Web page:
But that's not what happened.
"These plants knew that the last step of phenylalanine production was down and slowed the first steps," Dudareva said.
Maeda said the plant created some sort of feedback mechanism that slowed down the entry point of the shikimate pathway.
Dudareva and Maeda wanted to see what would happen if they forced the shikimate pathway to function, so they gave the petunias shikimic acid. The plants were flooded with the upstream compounds as expected, but since they could not use the usual arogenate pathway to convert them to phenylalanine, they used another path that scientists had only theorized existed.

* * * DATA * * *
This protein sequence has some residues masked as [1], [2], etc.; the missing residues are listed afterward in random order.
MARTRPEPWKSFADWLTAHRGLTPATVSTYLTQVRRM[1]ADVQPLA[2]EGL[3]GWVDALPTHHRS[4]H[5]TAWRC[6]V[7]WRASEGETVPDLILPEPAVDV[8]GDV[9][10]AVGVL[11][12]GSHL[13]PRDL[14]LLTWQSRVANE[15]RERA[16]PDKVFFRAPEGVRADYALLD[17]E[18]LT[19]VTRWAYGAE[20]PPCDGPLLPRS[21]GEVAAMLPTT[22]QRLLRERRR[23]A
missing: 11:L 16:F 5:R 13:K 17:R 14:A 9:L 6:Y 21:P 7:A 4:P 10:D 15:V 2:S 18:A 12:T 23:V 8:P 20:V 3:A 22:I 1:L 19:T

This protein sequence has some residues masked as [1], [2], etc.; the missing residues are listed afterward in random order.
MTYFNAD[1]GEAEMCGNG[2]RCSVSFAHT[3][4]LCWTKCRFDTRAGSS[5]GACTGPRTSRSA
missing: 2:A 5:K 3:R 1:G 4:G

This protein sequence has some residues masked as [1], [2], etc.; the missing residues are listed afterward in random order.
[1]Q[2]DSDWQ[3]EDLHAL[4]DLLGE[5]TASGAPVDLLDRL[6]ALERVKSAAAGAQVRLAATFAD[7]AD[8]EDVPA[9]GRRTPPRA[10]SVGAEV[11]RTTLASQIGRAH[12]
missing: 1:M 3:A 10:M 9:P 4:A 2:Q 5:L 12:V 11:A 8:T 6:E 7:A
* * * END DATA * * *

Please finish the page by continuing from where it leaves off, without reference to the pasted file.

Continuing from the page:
"What this tells us is this other pathway could be active under certain conditions," Dudareva said.
Understanding how the pathways work is a first step in finding ways to increase phenylalanine for boosting nutritional values of foods, or decreasing it, which may help in biofuel production.
Dudareva and Maeda will next try to determine how the plant creates feedback to the shikimate pathway. Disrupting that feedback could lead to an abundant production of phenylalanine in plants. The National Science Foundation funded the research.
|Contact: Brian Wallheimer|